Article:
Aisha Gdour, a school psychologist, smuggled bullets in her brown leather handbag. Fatima Bredan, a hairdresser, tended wounded rebels. Hweida Shibadi, a family lawyer, helped NATO find airstrike targets. And Amal Bashir, an art teacher, used a secret code to collect orders for munitions: Small-caliber rounds were called “pins,” larger rounds were “nails.” A “bottle of milk” meant a Kalashnikov.In the Libyan rebels' unlikely victory over Col. Muammar el-Qaddafi, women did far more than send sons and husbands to the front. They hid fighters and cooked them meals. They sewed flags, collected money, contacted journalists. They ran guns and, in a few cases, used them. The six-month uprising against Colonel Qaddafi has propelled women in this traditional society into roles they never imagined. And now, though they already face obstacles to preserving their influence, many women never want to go back. “Maybe I can be the new president or the mayor,” Ms. Gdour, 44, said Monday afternoon as she savored victory with other members of her rebel cell. They are three women who under the old government ran an underground charity that they transformed into a pipeline for rebel arms.
But in the emerging new Libya, women are so far almost invisible in the leadership. Libya's 45-member Transitional National Council includes just one woman. The council's headquarters does not have a women's bathroom.
In neighboring Egypt, women have had trouble preserving gains from their own revolution. And in his exceedingly eccentric way, Colonel Qaddafi may have had a more expansive view of appropriate female behavior than some conservative Libyan families.
Still, much as Rosie the Riveter irreversibly changed the lives of American women after World War II, Libyan women say their war effort established facts on the ground that cannot be easily undone. Women from many walks of life are knitting small rebel support cells into larger networks, brainstorming what they can do next to help build a post-Qaddafi Libya.
Men are also responding, with some who once objected to fiancées and sisters working late or attending protests now beginning to support such activities. Fear of sexual coercion by Qaddafi cronies, once a pervasive threat to prominent women, has evaporated. Perhaps most important, women here participated in such large numbers they helped establish the legitimacy of the revolution, demonstrating that support for the uprising has penetrated deep into Libyan society.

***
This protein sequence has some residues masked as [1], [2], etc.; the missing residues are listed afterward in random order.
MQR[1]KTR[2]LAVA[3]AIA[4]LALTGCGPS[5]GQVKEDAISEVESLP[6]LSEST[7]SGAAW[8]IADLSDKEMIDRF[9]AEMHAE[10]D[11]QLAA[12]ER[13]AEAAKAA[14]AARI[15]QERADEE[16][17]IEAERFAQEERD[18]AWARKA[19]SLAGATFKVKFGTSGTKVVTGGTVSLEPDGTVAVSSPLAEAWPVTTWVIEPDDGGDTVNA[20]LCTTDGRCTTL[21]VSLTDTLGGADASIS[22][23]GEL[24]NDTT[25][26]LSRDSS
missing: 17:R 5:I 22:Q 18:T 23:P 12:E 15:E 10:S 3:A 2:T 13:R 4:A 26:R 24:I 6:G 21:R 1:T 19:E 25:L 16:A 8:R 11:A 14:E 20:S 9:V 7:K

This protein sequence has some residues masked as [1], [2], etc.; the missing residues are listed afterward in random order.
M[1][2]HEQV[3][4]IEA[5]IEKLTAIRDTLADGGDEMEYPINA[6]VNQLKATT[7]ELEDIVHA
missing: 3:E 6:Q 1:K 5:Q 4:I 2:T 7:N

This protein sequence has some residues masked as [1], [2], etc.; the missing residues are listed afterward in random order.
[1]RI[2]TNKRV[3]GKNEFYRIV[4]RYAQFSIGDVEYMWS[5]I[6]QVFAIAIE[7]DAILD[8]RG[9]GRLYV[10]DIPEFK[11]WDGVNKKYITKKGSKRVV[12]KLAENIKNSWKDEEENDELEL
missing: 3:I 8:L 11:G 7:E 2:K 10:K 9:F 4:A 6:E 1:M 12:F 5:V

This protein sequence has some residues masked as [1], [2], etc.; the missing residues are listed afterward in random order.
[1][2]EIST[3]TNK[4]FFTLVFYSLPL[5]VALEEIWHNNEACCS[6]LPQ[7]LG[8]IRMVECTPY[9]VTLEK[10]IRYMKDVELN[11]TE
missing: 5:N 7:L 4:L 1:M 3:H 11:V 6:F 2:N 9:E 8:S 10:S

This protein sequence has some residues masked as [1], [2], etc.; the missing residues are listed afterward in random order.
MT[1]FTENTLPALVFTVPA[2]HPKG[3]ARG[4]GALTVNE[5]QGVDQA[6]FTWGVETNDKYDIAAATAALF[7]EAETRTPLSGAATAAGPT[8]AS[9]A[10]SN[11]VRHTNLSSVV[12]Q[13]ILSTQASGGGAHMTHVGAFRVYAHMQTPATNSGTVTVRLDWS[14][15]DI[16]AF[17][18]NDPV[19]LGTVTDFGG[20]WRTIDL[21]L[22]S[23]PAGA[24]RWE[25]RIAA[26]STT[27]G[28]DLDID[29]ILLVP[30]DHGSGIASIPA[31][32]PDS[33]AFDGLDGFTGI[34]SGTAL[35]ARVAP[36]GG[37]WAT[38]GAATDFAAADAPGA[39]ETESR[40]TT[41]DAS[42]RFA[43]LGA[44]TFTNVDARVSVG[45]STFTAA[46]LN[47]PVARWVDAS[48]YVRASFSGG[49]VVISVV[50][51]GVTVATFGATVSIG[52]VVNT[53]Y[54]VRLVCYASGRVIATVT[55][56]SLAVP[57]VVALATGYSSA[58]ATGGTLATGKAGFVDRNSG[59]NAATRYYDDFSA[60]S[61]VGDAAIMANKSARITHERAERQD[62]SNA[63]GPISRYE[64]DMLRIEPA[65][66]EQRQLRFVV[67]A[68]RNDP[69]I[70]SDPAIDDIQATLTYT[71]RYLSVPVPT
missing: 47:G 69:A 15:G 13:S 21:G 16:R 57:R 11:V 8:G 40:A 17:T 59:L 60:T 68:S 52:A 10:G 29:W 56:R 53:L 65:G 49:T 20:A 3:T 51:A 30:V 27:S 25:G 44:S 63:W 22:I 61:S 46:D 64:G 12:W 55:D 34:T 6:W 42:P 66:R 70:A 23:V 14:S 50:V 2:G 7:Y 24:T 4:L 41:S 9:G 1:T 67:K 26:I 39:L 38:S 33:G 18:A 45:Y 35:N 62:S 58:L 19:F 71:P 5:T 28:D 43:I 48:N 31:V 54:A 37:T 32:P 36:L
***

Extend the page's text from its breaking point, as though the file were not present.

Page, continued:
“People know the part women played in this revolution, even if it didn't show up in the media,” said Nabila Abdelrahman Abu Ras, 40, who helped organize Tripoli's first lawyers' demonstration in February and then, late in pregnancy, printed revolutionary leaflets that women tossed from speeding cars. “Even if they don't give us our rights, we have the right to go out and demand them.”
Women helped start Libya's revolution.
On Feb. 15, female relatives of prisoners killed in a massacre in Abu Salim prison held a protest in Benghazi. Prominent female lawyers joined them and within two days, Qaddafi forces attacked the swelling crowds with machine guns. Watching her colleagues' audacity on satellite television, Ms. Shibadi, the family lawyer, was electrified.
“I was jealous,” she said.
Ms. Shibadi, 40, helped organize 100 colleagues, including about 20 women, to protest in Tripoli. Soldiers surrounded them, but the crowds swelled anyway. Soon, she would do more.
Few female revolutionaries saw themselves as fighting for women's rights. But in hindsight, many Libyan women, educated enough to dream large, said they were held back by dictatorship and tradition. When the revolution came, they were primed for action.
Colonel Qaddafi fancied himself a champion of women. In his Green Book, the musings he insisted that Libyans study, he devoted pages to the sanctity of breastfeeding and female domesticity. He cast himself as a bulwark against religious extremism and imposed a law requiring men to seek a first wife's permission before marrying a second.